There are some crimes that are obviously irrational, committed by stunted, helplessly monstrous people incapable of knowing the difference between right and wrong -- the kind of crime perpetrated in films like Psycho or >Halloween and not so very often in real life, however shocking when it does happen. Much more troubling and frightening is the much more common, everyday slide into moral chaos that leads to crimes committed and rationalized by sane people in broad daylight -- the kind, to cite a recent example, committed and rationalized by certain areas of the financial industry against the rest of us. It's a fascinating, scarily recognizable microcosm of that kind of crime -- what leads up to permits it -- that Russian filmmaker Andrey Zvyagintsev (a former commercial director who made the transition to narrative features, earning accolades with his promising debut, The Return, in 2004) presents for our consideration in his latest film, Elena, a film unfolded like a drama that, because it doesn't jar, is more horrifying than any psycho or monster movie. It's Zvyaginetsev's most mature work yet by a considerable margin -- a haunting moral tale that, with a compelling, relatable, and sympathetic character for its conscience-deficient protagonist, draws us effortlessly into its web and doesn't let us off the hook easily.
Nadezhda Markina is strikingly solid, sympathetic presence as she brings to life Elena, an ex-nurse who used to live in typical communist-era deprivation and near-dereliction but has now married into the privileged, orderly, affluent part of the former Soviet Union's new post-communist world. Zvyagintsev and his perennial cinematographer, Mikhail Krichman, shooting on location in Moscow, place us into that alluringly modern, comfortable world from the very first images, when the film opens on still, dawn-lit shots of Elena and her retired-banker husband Vladimir's (Andrey Smirnov) spacious, tidy, well-appointed apartment in a gentrified part of the city; the filmmakers take their time, only locating the sleeping Elena after have a full impression of the peaceful, comfortable environment she contentedly constitutes one human part of. After she rises, we follow her through what appears to be a typical day: breakfast, television, small talk with Vladimir, taking the train to visit her son from a previous relationship. It's an existence not without its privations; Elena is treated a bit like an inferior and/or servant by her affectionate but undemonstrative, business-minded husband, who monitors the generous allowance that makes Elena dependent upon him; watch too much TV, sleep in separate beds, and have scheduled, passionless sex; and Vladimir disdains Elena's poor son, Sergey (Aleksey Rozin) and his public housing-dwelling brood almost as much as Elena does Vladimir's spoiled, party-girl young-adult daughter, Katerina (Elena Lyadova). But those opening shots, and many more throughout, combined with the glimpses that Zvyagintsev gives us of Sergei's cramped, exceedingly inelegant existence in that massive, ugly housing tower, is enough to convince us that Elena has, between the limited options of a gilded cage on one hand and a messy, impoverished one on the other, chosen wisely.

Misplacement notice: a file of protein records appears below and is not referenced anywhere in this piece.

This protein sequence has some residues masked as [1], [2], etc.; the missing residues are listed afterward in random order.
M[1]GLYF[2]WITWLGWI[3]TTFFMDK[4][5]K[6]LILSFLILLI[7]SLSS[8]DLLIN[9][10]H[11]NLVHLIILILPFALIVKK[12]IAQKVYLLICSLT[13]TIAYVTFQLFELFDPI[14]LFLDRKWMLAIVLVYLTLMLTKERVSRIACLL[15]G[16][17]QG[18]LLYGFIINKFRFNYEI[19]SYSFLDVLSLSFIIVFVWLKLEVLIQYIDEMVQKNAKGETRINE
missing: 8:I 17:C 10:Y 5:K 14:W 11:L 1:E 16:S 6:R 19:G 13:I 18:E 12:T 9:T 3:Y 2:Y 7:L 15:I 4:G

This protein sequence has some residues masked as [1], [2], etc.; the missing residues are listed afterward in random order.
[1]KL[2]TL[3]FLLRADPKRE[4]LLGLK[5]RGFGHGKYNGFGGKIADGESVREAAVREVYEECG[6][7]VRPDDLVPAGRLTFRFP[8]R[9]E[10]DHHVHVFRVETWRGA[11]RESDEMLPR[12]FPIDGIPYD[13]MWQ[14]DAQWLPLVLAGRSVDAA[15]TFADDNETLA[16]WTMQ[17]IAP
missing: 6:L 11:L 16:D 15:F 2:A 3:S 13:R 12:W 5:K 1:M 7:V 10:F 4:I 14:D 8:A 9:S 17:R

Zvyagintsev, Krichman, and editor Anna Mass create a measured, even tempo like a steady, accumulating drip, metronomically seducing us into the smooth rhythms of Elena and Vladimir's upper-middle-class existence -- its sheltered routines, its minor frustrations and tensions. It's around one of these apparently commonplace, recurring tensions that what lies beneath Elena's contented and dutiful surface reveals itself, abruptly and decisively in the film's shocking twist -- all the more breathtaking because Zvyagintsev unerringly makes subtlety and restraint the name of his stylistic game, so no fanfare, emphasis, or blatantly foreshadowing preparation paves the way for the dark, disconcertingly plausible places Elena, and the film, are prepared to go. This narrative catalyst is, again, utterly understandable and convincing: Elena wants her wealthy husband to extend his watchful but not stingy largesse to her poor family, particularly because her high-school-age grandson, whose academic inferiority (probably due to his preference for violent video games and casual gang activity) has cost him any meaningfully subsidized higher education, needs a large sum of money to oil the university wheels and prevent his being conscripted into the Russian army and thereby permanently consigned to the lower economic class. Vladimir drags his feet, and after he becomes enfeebled after a heart attack (and therefore reliant upon Elena's caretaking/nursing skills) and he and his slowly but surely maturing daughter reach a point of reconciliation, he tells Elena he's altering his will to favor his daughter -- leaving Elena with nothing but enough for herself, not her family. This planned writing into perpetuity of Vladimir's double standard when it comes to his child and hers is the final straw for Elena, who visibly reacts not at all; what follows may not be all that surprising, but the near-reflexive deliberation and proficiency with which Elena takes this undeniably unfair twist of fate into her own hands makes it indelibly disturbing.